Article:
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Danny Ainge says LeBron James' move West doesn't change Boston Celtics' focus

Championship remains Boston's target; Ainge says re-signing Smart remains 'priority'

From NBA media reports

Jul 12, 2018 7:50 AM ET

Danny Ainge says "the East is going to be tough" in 2018-19.

Boston Celtics president of basketball operations Danny Ainge knows the landscape of power in the Eastern Conference has been somewhat altered with LeBron James heading to the Los Angeles Lakers. To Ainge, though, the focus on winning another championship remains priority No. 1 -- and talk of Boston's road to The Finals being easier with LeBron gone seems a bit premature.

Ainge talked with reporters yesterday about that topic and more, including the fate of restricted free agent guard Marcus Smart, after the team's practice in Las Vegas for NBA Summer League. As to the topic of the East hierarchy, Ainge says where Boston fits into that mix is something he's not overrating. Adam Himmelsbach of the Boston Globehas more from Ainge:

Gordon Hayward and Kyrie Irving are expected to make the Celtics the heavy favorites in the Eastern Conference now that LeBron James has departed Cleveland to join the Lakers. James reached the NBA Finals in eight consecutive seasons, but Ainge said this perceived opening in the East is not really the one that matters.

“I don’t really care about that,” he said. “We’re trying to win championships, and you still have to play LeBron. I think that there’s a lot of good teams in the East that get undersold a little bit. I think Washington, and Milwaukee’s an up-and-coming team, and Toronto was the best team in the conference last year during the regular season and I think they’re a fantastic team. So, the East is going to be tough.”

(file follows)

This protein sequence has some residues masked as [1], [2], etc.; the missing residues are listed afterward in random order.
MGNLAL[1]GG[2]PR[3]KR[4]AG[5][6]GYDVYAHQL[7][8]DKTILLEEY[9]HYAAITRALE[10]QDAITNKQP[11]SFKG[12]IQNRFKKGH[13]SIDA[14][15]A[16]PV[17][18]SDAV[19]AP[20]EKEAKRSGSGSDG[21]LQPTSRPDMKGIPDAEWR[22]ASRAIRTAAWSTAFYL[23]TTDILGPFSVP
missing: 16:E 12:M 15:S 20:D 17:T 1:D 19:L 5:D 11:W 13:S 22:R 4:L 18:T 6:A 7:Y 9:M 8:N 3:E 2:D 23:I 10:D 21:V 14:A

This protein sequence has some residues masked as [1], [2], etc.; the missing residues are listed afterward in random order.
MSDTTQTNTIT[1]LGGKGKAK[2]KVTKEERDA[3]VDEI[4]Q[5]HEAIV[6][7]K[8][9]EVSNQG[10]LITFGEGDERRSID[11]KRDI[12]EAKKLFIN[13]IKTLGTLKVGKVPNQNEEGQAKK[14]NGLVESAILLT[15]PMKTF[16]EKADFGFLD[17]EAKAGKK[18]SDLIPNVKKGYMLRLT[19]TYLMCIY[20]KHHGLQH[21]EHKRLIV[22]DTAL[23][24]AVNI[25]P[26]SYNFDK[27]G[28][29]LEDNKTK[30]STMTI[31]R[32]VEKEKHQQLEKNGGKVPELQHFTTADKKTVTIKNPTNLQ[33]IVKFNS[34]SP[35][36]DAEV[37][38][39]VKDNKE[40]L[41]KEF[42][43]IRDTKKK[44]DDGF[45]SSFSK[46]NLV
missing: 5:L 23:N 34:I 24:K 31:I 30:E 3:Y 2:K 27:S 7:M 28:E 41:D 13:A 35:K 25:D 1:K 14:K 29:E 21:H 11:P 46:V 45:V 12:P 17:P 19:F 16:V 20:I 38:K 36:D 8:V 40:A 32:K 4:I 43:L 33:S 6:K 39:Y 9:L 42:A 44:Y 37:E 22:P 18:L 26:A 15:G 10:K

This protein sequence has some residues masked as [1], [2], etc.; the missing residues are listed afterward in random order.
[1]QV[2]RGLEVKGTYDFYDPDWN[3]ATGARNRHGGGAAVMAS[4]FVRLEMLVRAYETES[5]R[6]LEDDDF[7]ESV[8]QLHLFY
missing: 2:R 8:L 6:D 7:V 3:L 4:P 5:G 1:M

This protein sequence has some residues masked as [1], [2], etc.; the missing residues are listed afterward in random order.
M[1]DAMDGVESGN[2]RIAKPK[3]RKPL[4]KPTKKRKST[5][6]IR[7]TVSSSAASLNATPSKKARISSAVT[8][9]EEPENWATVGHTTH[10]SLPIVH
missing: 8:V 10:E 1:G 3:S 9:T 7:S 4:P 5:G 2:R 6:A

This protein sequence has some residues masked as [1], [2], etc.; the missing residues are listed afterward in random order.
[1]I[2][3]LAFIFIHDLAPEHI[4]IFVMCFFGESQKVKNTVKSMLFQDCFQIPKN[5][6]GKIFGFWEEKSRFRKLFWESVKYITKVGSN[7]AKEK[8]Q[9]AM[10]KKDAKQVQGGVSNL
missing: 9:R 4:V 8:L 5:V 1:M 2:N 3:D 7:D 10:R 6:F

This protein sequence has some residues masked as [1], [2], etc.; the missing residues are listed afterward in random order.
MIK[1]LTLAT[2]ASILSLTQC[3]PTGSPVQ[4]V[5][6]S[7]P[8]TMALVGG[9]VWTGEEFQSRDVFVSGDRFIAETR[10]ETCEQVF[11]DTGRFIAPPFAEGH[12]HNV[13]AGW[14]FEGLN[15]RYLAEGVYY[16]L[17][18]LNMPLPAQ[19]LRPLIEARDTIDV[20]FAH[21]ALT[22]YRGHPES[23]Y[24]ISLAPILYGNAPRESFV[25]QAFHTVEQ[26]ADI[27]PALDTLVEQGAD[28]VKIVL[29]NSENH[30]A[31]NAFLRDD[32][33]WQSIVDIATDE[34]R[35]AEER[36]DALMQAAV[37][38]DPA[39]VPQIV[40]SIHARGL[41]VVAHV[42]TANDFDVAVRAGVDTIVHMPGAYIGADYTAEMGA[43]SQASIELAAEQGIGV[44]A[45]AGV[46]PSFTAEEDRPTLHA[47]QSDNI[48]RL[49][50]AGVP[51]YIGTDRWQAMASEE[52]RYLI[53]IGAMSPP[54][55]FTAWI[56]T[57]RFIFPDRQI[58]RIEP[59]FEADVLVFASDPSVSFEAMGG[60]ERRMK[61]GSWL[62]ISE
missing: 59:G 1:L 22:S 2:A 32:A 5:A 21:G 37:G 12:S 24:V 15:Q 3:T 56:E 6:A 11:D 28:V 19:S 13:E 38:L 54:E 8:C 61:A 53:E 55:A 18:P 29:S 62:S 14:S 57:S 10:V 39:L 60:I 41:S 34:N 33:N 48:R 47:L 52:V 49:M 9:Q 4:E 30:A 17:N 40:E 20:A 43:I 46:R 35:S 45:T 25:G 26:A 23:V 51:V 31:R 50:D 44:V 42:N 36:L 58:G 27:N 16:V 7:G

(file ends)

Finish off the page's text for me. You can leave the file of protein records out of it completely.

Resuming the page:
Smart remains on the free-agent market and recently told reporters he had "no idea" about where he stands with the Celtics contract-wise. Per Himmelsbach, Smart has met with several teams in Las Vegas, but the issue remains few teams have the salary cap room to offer him the kind of deal he is seeking.

Additionally, the Celtics can match whatever offer Smart receives from another team. Smart also has until Oct. 1 to sign the qualifying offer Boston offered him for next season, which would make him an unrestricted free agent in 2019. To Ainge, keeping Smart is a priority however you slice it.

“Our priority remains the same,” Ainge said. “Our priority is still Marcus [Smart] in free agency, and that’s where we are.”

...

Sources close to Smart have said that the guard has been frustrated by the Celtics front office’s lack of contact with him during this free agency period, but league sources have said the Celtics are simply waiting for Smart to test the market on his own. It appears increasingly likely that Smart will ultimately accept a $6 million qualifying offer from the Celtics, making him an unrestricted free agent next summer.

If the Celtics sign Smart to a multiyear deal that pays more than $10 million per season — and he would almost certainly not settle for less — it would likely put Boston into the luxury tax. The Celtics will factor those possibilities in when dealing with Smart or considering other potential deals, but they will not shudder.

“We’re running a business and trying to win basketball games,” Ainge said. “It’s my job to be fiscally responsible, but we will pay the tax. We plan on being a taxpayer, for sure.”

Hayward and Irving continue to work their way back from their respective injuries and Ainge said Wednesday that the duo "should be playing full-court basketball by the time they get back to Boston sometime in August.”

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